By Catherine Pearson
For some families, tension around the holidays is quiet — all clenched teeth and subtle jabs. For others, it is big, loud and boozy.
Whatever your kin’s particular brand of friction, having a game plan to avoid conflict or shut it down is a good idea. So we asked readers for the strategies they turn to when family relations get spicy. Hundreds wrote in offering tips, tricks and solidarity. Here is some of our favorite advice.
(Note: Submissions have been edited for length and clarity. We are publishing first names only, because we don’t want to ruin anyone’s holidays.)
Control the setting.
We have a son with special needs, and family events have been challenging for years. There have been tantrums, spilled food and conflict. Our solution? We host. Every year, every holiday. There is no dress code and we keep things simple. It has been easier to be where we can control the environment and where we have a safe space. The downside is that everyone has to travel to us. The upside, for them, is that we do the cooking!
— Stephanie, Savannah, Georgia
My husband and I have both lost our parents, who were the glue that held each of our families together. Since their deaths, our siblings and in-laws don’t feel close enough to have holiday get-togethers in each other’s homes. Old resentments surface, and it’s just uncomfortable. Our extended family now meets in a crowded public place, such as a brewery. You choose who you sit next to, and can’t really talk to the others because of the boisterous atmosphere. Conflict doesn’t usually arise in public, and if it does, it’s too noisy to notice.
— Nancy, Asheville, North Carolina
Find a connection.
My brother and I have very different political views. We have had a couple of fights at Christmastime that upset my mother to the point of tears. So last Christmas, we brought our guitars to the family gathering. (We are lifelong musicians. It’s a hobby for him. I’m a professional.) When we’re singing, we can’t fight. He had such a great time, he stayed longer than planned.
— Jamie, Tucson, Arizona, and Ottawa, Ontario
Stave off regression.
When spending time with family over the holidays, I bring a few mementos — my business cards, photos with friends, and my house keys — all to remind me that I have a fulfilling life elsewhere. I usually keep them where I sleep, private from other family members. These are my “anti-regression” tools. I am old, and my mother is very old. But the family dynamic, no matter the age of the participants, is usually the same forever!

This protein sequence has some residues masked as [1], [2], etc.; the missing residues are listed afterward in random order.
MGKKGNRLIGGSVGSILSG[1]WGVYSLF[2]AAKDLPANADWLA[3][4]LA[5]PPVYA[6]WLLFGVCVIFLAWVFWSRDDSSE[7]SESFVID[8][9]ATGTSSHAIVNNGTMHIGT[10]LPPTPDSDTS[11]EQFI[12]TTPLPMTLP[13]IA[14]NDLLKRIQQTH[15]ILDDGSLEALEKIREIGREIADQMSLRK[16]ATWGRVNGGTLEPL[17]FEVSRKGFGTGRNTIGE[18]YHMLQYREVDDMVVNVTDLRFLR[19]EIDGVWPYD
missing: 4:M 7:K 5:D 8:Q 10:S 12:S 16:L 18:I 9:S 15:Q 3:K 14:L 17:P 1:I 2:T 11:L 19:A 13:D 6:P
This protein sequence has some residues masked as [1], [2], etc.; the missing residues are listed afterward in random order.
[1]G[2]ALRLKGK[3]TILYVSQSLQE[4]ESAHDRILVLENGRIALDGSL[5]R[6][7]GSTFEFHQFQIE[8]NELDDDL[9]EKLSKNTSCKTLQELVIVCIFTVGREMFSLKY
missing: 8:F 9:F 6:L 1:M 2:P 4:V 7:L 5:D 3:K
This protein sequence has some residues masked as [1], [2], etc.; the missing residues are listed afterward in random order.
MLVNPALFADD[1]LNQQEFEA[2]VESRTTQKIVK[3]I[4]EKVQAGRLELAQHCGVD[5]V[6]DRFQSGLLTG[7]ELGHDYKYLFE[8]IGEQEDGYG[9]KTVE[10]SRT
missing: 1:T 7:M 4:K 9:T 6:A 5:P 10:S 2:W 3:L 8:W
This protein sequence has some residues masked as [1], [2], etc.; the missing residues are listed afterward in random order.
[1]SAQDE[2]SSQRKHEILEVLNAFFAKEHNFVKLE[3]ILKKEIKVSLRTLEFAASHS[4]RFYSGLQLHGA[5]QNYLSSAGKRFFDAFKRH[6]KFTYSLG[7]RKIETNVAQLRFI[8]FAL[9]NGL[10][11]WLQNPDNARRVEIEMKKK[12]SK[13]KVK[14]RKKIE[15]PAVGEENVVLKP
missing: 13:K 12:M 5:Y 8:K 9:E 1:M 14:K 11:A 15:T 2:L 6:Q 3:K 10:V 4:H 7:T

— Maureen, Palm Desert, California
When in doubt, talk sports.
We avoid the following at dinner: the Middle East, Donald Trump, Fidel Castro (we live in Miami), Joe Biden’s age, Grandma’s will, what any college-age child is studying in school, what they want to be when they grow up or why they have a nose ring, earring or tattoos. Stick to: the food, football, the next ski trip, your last trip abroad. When issues arise, we enjoy the old fallback: “How about those Mets?”
— Roger, Miami
Help (and hide).
I have my version of the serenity prayer: God, give me the serenity to accept the things I cannot change, the courage to change the things I can — and the wisdom to get up and go do the dishes.
— Lucia, Miramar Beach, Florida
My mom was an elementary schoolteacher for 25 years, and she always told me to go find the kids if I was ever overwhelmed or uncomfortable at a party. “The kids know how to have fun,” she said.
— Kendra, Philadelphia
Connect with others who are struggling.
The holidays often bring intense sadness, as I am missing those who are no longer here. I make an effort to honor them, often through providing meals or gifts to families in need, donating books to the library and volunteering in their name at a local shelter. I also acknowledge my sadness, and give gratitude for what we shared, revisiting memories through photographs. I look for others, also lonely or sad, to reach out to.
— Patricia, Bethlehem, Pennsylvania
Celebrate on your own terms.
After divorce, the holidays became stressful for my kids because they didn’t want to hurt either parent’s feelings. I wanted to make it so they didn’t feel conflicted, so I created a holiday just for us, with competitions, fun, food, drink, prizes and lots of memory making. We agree on a date in advance around the holidays. It takes the pressure off them having to choose, and it makes me happy because I get time with them. My children call me Gimli, and this will be the five-year anniversary of Gimli Day!
— Heather, Pembroke, Massachusetts
As a gay couple, we are able to capitalize on the expectation we might celebrate differently. So after a few years of “un-joyfully” navigating holiday drama, my husband, Daniel, and I now pack our bags and travel to Mexico each Thanksgiving to spend time in the sun, relax and celebrate — on our terms.
— Joseph, New York